I would like to learn about derived functors. Which reference do you advise ?
I have to agree strongly with Ame's answer, in part. Weibel is a great place to go for the formalism. Once you have a little bit of the formalism, though, where to go depends on interests. To really see a lot of the power of derived functors, Hartshorne chapter 3 has some good theorems and exercises using them (though he does bounce back and forth with Cech cohomology...) and Huybrecht's "Fourier Mukai Transforms in Algebraic Geometry" book is very clear (at least to me) in the first few chapters, where he discusses derived categories (Note: I do disagree with Harry, this is a SECOND step, not a first for most) and makes extensive use of them, as he's interested in talking about derived categories, and they're the most natural thing in the universe there.
Also, the following papers might help:
Fourier Mukai Transforms and Applications to String Theory talks about how FM transforms (which are compositions of derived functors) help in string theory
Derived categories for the working mathematician This is a wonderful paper, very clear about what the derived category is, and might help in conjunction with the books above.
The classic book "An introduction to homological algebra" by Weibel is an excellent reference, although it is not an easy read. I would certainly not recommend the book by Kashiwara and Schapira. Rotman is decent, but not as clear as Weibel, and it is full of typos.
When learning about derived functors, also try to see how they are used in an "applied context" (algebraic geometry/algebraic topology/any other applications which might interest you...).
I don't think going straight to derived categories (as Harry Gindi suggests) is a good idea.
It's perhaps in the "second step" category of references, but the book by Gelfand and Manin is a classic reference for derived categories. (Later editions have fewer typos I think).
Rotman - "Introduction to homological algebra"
Peter Hilton and Urs Stammbach's Introduction to Homological Algebra is a great, more or less slow paced introduction to the classical theory. MacLane's Homology also makes a great introduction, provided you have a little background to appreciate its examples.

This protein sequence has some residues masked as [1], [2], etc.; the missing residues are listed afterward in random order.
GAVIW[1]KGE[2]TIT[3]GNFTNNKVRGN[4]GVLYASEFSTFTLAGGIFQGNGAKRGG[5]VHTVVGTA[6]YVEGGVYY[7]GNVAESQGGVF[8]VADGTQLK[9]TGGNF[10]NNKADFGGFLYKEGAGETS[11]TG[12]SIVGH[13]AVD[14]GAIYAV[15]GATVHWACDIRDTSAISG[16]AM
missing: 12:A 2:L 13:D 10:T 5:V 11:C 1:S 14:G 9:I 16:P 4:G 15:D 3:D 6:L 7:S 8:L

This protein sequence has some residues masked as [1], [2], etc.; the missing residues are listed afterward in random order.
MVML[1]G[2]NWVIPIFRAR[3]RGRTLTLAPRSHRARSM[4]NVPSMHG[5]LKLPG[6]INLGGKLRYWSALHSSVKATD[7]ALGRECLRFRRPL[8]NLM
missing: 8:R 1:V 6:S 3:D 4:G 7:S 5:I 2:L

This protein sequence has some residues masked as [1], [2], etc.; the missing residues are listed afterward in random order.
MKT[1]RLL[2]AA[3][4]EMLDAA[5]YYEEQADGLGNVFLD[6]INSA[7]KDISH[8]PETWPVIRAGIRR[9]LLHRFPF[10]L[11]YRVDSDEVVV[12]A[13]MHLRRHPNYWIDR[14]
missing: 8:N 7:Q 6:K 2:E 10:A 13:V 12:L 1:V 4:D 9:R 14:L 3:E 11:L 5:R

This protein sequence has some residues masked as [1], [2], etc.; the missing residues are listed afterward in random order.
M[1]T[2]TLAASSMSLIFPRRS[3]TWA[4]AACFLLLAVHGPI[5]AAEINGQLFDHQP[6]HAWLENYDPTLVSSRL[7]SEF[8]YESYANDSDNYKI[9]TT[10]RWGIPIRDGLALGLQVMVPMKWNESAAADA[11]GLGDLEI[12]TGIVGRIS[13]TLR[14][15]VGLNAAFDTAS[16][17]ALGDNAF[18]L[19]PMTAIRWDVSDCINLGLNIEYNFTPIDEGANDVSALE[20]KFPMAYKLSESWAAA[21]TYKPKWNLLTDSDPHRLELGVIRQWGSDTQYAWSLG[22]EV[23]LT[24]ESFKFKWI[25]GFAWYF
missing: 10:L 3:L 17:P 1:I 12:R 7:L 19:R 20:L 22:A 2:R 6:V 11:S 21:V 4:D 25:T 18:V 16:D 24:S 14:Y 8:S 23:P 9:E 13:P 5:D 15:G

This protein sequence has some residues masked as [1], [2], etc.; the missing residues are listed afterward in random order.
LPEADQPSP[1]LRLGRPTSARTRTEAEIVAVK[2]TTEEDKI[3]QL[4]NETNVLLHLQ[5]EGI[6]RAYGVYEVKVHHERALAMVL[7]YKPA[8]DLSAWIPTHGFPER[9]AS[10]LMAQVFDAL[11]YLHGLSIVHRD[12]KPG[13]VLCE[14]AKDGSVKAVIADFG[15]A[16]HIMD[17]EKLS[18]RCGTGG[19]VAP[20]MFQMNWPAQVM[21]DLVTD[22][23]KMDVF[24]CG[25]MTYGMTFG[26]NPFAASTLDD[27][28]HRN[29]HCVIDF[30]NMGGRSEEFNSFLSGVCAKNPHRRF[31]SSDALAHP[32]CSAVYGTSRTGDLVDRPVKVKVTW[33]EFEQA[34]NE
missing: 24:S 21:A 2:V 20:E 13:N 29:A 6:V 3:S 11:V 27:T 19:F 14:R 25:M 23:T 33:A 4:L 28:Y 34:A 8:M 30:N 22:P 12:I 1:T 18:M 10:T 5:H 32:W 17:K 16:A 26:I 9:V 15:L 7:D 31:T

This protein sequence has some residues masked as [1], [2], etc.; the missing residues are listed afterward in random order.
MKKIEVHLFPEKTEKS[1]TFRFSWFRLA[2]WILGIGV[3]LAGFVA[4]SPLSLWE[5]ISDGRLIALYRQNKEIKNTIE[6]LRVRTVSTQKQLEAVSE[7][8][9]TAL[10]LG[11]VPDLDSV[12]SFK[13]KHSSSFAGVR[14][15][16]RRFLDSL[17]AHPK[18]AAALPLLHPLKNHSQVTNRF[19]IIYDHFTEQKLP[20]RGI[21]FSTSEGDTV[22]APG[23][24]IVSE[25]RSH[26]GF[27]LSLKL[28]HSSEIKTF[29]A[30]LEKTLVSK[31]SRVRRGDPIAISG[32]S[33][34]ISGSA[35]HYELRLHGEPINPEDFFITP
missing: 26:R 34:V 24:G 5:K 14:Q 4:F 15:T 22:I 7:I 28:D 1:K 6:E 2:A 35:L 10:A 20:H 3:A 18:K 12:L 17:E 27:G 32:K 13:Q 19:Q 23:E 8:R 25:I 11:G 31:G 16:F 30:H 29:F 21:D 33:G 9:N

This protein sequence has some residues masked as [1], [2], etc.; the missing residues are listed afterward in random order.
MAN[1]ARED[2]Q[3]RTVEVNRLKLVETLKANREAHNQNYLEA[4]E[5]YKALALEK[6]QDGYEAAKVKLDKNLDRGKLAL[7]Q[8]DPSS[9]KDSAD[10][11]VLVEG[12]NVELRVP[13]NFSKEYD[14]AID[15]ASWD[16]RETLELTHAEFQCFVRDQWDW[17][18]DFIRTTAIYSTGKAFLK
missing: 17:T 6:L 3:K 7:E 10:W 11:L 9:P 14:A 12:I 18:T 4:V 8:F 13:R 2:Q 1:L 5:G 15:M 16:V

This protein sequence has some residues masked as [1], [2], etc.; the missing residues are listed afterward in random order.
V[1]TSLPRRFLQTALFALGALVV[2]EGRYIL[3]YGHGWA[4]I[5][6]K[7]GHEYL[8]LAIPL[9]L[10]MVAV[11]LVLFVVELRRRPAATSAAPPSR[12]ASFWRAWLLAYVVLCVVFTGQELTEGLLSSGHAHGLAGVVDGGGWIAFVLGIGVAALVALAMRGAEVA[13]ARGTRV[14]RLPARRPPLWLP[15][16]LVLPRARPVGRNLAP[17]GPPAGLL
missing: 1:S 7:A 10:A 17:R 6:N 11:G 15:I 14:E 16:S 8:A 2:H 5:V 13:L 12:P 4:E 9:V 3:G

IMO it is not a good idea to start with derived categories. In most cases that approach results in the quite wrong idea that homological algebra is an absolutely abstract and obstruse subject with no contact with 'concrete math'.
There are some nice lecture notes by Jon Woolf on derived categories, derived functors and triangulated categories.
It's only three lectures'-worth, and the emphasis is more on derived and triangulated categories than derived functors. Still, maybe you'll find them useful. The lectures were for an audience of category theorists, but Woolf is a mostly-algebraic geometer and they finish with a brief description of some advanced applications to geometry.
Oh, and I like Weibel too.
If you already know a cohomology theory I'd go straight to derived categories: it's what I did and, although it wasn't easy, it was sure worth it. Richard Thomas's notes suggested by Charles Siegel are excellent, as a sort of supplement I'd recommend Behrang Noohi's notes http://www.mth.kcl.ac.uk/~noohi/papers/Tehran.pdf
As far as books go, I definitely suggest reading the last chapter of Aluffi's great book Algebra Chapter 0. It doesn't reach derived categories, but it gives you every tool you need to approach them later.
After those I'd say the first chapter of Kashiwara-Schapira's Sheaves on Manifolds is very good, as it is fast and concise. Gelfand-Manin is also worth checking out, although full of mistakes. But if you're really brave I'd read Kashiwara-Schapira's Categories and Sheaves: it's the best (but only if you need all the gory details).